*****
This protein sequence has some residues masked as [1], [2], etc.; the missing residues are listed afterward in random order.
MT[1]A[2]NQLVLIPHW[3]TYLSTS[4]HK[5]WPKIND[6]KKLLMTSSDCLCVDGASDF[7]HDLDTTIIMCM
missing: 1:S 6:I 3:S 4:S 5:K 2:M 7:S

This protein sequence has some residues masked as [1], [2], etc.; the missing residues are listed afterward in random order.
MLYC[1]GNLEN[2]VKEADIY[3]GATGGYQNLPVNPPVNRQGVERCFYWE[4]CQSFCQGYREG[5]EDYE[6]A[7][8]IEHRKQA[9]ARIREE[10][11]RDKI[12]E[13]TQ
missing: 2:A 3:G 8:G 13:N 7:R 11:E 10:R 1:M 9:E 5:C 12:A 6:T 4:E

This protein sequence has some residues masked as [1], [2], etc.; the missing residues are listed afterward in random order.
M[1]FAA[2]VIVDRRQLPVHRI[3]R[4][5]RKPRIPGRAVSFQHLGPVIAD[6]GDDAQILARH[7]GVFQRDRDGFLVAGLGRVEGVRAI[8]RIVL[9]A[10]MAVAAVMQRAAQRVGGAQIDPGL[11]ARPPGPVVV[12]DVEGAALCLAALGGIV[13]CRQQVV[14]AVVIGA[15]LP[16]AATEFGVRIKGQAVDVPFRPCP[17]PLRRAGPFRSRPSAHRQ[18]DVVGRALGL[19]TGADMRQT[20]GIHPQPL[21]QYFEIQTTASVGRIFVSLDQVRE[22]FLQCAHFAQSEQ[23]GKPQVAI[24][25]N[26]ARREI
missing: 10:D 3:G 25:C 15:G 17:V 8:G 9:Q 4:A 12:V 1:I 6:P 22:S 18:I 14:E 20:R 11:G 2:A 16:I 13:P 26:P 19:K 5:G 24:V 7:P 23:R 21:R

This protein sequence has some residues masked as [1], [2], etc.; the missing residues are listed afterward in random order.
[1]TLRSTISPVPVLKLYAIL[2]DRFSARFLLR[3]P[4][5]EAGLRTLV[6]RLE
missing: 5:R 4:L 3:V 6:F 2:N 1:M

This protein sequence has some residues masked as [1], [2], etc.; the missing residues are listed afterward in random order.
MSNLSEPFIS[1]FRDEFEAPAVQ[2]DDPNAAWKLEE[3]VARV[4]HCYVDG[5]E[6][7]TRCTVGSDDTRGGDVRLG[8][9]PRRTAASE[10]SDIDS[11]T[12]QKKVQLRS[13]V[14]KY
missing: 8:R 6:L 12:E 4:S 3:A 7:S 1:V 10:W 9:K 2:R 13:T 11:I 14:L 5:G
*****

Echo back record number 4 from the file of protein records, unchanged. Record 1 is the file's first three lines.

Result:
This protein sequence has some residues masked as [1], [2], etc.; the missing residues are listed afterward in random order.
[1]TLRSTISPVPVLKLYAIL[2]DRFSARFLLR[3]P[4][5]EAGLRTLV[6]RLE
missing: 5:R 4:L 3:V 6:F 2:N 1:M